Christmas and Hanukkah may be overshadowing everything else during December, but pagans have been celebrating Yule for much longer, to mark the winter solstice in the Northern Hemisphere and the rebirth of the sun.
Winter Solistice 2014 will begin on 21 December at 6.03 pm (EST) or 4.33 am (IST). The astronomical phenomenon that results in the shortest day and the longest night of the year occurs when the North Pole is tilted 23.5 degrees away from the sun and marks the first day of winter.
The winter solstice has been marked and celebrated by people around the world for many centuries now. In ancient Rome, the Celts held weeklong feast of Saturnalia for honouring sun god Saturn. The Talmud recognizes the winter solstice as "Tekufat Tevet", while in China, it is celebrated as Dongzhi Festival by families who get together and eat special festive food.
Until the 16th century, winter was the time of famine in northern Europe, the period of cattle slaughter, so that they do not have to be fed. Hence, most winter solstice celebrations in Europe involved feasting and sharing meat. During the Iron Age too, the Celts and other ancient Europeans commemorated the winter solstice by feasting, merrymaking and sacrificing animals.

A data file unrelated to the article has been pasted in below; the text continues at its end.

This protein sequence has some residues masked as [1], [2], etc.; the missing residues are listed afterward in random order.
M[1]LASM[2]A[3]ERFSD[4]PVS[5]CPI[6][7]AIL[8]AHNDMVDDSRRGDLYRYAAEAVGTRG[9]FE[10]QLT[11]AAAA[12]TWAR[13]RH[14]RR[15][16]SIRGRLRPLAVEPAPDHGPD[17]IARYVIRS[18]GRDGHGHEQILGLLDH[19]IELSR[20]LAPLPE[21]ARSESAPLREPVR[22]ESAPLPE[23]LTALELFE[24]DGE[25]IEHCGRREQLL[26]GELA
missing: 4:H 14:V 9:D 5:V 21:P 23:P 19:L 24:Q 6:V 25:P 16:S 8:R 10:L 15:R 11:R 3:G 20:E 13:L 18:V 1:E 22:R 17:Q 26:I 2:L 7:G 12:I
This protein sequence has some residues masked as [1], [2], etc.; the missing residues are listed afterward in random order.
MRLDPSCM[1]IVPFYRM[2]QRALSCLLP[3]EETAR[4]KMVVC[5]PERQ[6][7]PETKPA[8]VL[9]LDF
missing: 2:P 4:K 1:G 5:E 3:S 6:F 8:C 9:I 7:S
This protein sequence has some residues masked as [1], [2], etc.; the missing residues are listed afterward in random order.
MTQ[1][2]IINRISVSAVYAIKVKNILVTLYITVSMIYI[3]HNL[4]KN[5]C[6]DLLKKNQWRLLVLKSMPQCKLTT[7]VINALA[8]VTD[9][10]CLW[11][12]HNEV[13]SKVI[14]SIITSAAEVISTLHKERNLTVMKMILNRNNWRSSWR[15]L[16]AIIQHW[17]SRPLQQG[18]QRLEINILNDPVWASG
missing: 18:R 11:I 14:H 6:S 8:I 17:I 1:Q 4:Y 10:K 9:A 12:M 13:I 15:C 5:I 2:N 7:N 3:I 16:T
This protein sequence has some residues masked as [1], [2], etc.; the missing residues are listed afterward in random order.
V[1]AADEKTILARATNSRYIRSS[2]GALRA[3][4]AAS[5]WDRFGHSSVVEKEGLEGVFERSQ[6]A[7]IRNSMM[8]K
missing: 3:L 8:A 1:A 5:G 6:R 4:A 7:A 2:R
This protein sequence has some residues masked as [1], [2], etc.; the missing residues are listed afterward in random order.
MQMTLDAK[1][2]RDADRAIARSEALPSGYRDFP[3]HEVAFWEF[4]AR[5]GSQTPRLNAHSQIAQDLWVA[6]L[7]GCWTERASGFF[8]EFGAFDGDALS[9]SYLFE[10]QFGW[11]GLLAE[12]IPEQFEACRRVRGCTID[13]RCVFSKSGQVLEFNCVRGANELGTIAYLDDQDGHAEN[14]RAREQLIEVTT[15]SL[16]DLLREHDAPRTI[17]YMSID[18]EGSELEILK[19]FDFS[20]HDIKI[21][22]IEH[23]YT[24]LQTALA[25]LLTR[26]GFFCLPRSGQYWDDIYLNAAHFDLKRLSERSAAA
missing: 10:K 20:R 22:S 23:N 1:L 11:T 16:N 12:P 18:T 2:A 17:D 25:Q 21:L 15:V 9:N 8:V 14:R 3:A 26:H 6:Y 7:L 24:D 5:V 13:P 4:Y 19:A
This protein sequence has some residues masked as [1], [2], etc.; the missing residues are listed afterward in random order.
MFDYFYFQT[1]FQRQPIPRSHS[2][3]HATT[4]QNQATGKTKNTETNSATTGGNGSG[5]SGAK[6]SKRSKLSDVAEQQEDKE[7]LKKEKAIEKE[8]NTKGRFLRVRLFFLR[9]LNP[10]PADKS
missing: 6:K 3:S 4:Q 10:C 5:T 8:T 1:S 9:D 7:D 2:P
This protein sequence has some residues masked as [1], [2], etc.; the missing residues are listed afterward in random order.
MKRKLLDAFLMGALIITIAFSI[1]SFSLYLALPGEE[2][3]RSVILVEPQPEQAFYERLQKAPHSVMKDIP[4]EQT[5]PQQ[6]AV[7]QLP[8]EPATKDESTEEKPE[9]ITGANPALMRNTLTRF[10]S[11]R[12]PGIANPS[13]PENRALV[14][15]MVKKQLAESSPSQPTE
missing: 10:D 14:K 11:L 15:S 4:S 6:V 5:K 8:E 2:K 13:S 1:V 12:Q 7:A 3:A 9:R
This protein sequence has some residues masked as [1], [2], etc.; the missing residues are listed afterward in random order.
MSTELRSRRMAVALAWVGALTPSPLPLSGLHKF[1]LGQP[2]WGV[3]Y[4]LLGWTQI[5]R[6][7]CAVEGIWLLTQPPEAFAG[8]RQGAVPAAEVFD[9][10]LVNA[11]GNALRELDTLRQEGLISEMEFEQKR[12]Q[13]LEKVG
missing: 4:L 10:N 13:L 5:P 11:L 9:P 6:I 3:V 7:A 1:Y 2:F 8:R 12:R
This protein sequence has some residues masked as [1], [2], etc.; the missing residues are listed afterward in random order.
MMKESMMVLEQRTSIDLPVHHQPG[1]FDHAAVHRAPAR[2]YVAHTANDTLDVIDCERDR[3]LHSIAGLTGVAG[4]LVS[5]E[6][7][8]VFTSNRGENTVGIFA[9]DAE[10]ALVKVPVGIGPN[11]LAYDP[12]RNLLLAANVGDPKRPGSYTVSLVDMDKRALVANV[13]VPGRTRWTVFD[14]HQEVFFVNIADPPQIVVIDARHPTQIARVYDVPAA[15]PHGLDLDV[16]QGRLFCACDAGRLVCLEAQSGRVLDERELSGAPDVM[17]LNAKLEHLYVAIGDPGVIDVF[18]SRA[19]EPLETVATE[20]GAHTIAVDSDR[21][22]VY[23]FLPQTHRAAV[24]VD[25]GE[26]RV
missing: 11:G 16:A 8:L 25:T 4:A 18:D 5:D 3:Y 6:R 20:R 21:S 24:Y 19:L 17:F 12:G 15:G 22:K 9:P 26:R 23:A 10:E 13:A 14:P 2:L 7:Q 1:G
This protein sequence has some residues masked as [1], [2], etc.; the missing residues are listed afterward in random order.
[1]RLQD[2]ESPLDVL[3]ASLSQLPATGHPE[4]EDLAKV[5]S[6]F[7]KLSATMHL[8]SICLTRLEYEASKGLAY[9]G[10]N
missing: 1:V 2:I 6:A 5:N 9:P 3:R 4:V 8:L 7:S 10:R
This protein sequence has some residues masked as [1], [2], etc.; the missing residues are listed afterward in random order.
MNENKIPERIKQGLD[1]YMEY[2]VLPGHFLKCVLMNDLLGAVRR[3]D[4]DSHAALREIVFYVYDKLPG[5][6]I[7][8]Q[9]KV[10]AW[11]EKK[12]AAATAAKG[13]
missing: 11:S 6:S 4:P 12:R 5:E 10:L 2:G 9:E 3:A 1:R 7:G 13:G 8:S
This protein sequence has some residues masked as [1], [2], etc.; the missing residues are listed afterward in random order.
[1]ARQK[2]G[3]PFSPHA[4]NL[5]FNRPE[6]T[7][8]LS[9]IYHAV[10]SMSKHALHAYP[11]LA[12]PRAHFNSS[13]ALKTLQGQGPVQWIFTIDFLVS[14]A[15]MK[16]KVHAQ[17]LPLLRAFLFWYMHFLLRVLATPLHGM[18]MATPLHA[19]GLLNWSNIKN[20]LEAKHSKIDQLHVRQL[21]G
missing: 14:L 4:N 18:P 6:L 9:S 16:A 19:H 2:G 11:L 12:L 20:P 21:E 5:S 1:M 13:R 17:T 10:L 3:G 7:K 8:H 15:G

In pre-Christian Scandinavia, the feast of Juul and burning a Yule log was part of Pagan Yule traditions that celebrated the rebirth of the sun god.
Today, modern pagans celebrate the shortest day of the year by lighting candles, throwing bonfires, hosting feasts and decorating their homes.
For Wiccans and Druids, Yule is one of the eight solar holidays celebrated each year. Much like Thanksgiving and Christmas for Christians, Wiccans see Yule as a time to spend with friends and family, exchange gifts, except they also see it as a festival to honour the sun. Reminiscent of Druidic traditions, the homes of Wiccans would be celebrated with red, green and white colours.
Pagan Yule rituals range from meditating in the dark with lit candles, singing pagan carols and lighting Yule logs.
Druids typically celebrate winter solstice at Stonehenge in England. For the 2013 solstice of the northern hemisphere, around 3,500 came together to watch how sunrise cast a line that directly connects the altar stone, the slaughter stone and heel stone.
Similar celebrations take place at other ancient sites as well, like Newgrange in Ireland and the Cerro del Gentil pyramid in Peru.